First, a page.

From Judgment to Curiosity: Shifting Our Response to Other Moms

Recently, my husband and I were traveling on a vacation without our kids.  As we spent time in airports, I saw many moms with kids. I saw the stress on the faces of moms rushing through the airport trying to catch a flight with kids in tow. I saw moms worrying as they boarded the plane that their kids would be the ones getting the evil eyes from annoyed passengers. As I made these observations, it became very apparent and obvious to me that motherhood comes in all shapes and sizes.  

Even more than that, it occurred to me what if instead of judging other moms for how they raise their kids, we rally around each other and learn from each other?

Motherhood is the most rewarding job we will ever have, but it is also the hardest. What can make it hard is the isolation, judgment, and lack of support and empathy from others.

I remember a time of preparation before my first was born.  My husband and I excitedly signed up for every class possible to ensure that we would  be well-equipped to be the best parents we could be. We studiously took notes and listened on the edge of our seats because we did not want to screw this up.  We had high hopes for our soon-to-be first baby. I remember rubbing my belly as he kicked and I realized I wanted to give this precious baby the world. I wanted to be sure that we were setting him and any future kids up for success through the parenting choices we made. Talk about pressure!   

After his birth and the subsequent births of my two daughters, I realized that moms are very passionate and have strong convictions about the choices they make for their kids.  Breastfeeding versus formula feeding, diapering, hospital epidurals, when and where to send the kids to school…there are so many very strong opinions on all aspects of motherhood. The chances are highly likely that there has been a time that you and I have been so passionate about why we do the things we do that we have come across as judgmental, even if that was not our intention.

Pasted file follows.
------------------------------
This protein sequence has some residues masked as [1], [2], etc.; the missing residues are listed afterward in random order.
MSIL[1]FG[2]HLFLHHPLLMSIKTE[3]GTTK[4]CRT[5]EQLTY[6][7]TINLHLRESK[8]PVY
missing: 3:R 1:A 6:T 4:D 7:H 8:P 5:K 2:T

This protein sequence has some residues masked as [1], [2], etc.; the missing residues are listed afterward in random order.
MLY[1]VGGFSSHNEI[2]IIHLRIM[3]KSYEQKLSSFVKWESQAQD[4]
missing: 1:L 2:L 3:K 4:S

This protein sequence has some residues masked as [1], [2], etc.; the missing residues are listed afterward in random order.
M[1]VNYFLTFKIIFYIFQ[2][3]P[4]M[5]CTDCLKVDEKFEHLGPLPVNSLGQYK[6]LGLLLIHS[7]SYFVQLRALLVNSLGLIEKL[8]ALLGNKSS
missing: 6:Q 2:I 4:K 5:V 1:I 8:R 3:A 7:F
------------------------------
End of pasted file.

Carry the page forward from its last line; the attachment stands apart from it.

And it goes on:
What if for a moment instead of judging, we actually had a meaningful conversation with another mom who does things just a little differently than we do?

We might even learn something or gain a perspective we did not otherwise have.

Another thing I have learned is that each and every mom I have encountered is doing her best for her children out of LOVE for her children.  Moms are pulled in so many directions and are pressured to take a stand on hot button issues. If we can remember moms are doing the best they can with what they have, it will help us come to a point of understanding. It’s hard to find fault when you know that someone’s actions come from a place of love.

The next time you come across a mom who has a different view on something, remember that mom is doing her best and loves her children fiercely just as you do.  

I challenge myself and you, our readers, to start up a conversation with another mom.  Whether it be in a busy grocery store or at a local library or in an airport, speak to another mom.  That one conversation could be the world of difference for that other mom and for us. Maybe she is having a horrible day or maybe she is feeling very lonely.  Maybe by that one conversation, it will reassure her she is not alone in this journey. That one conversation could make the world of difference. No matter what the conversation looks like, we can all glean a little bit of wisdom from another person who is traveling the same road. You may even make a new friend to share the journey with.  

Being a mother is such a beautiful job.  Let’s all do our job to the best of our abilities and empower others around us to do the same.  Let’s appreciate different parenting styles, because diversity creates a richer world in which to live.  

If we can band together and love others despite our differences, we can create a more peaceful world.


Brenda is an Iowa native who has lived in the Iowa City area since 2005. She is married to her love, Robert, since 2012. Brenda is an elementary teacher by trade. She spent almost nine years as a stay at home parent but is now back in the classroom spending time with her school kids and being a mom to her own kids. She is the mom of three; Gabe (April, 2013) Maggie (April, 2015), and Julianna (September, 2017). Brenda enjoys being active by running and working out. She also enjoys trying new recipes, volunteering, playing board and card games, and being involved in church. Brenda is an elementary teacher and loves cheering on the Cubs, UNI Panthers, and the Iowa Hawkeyes. It is a busy but beautiful life!


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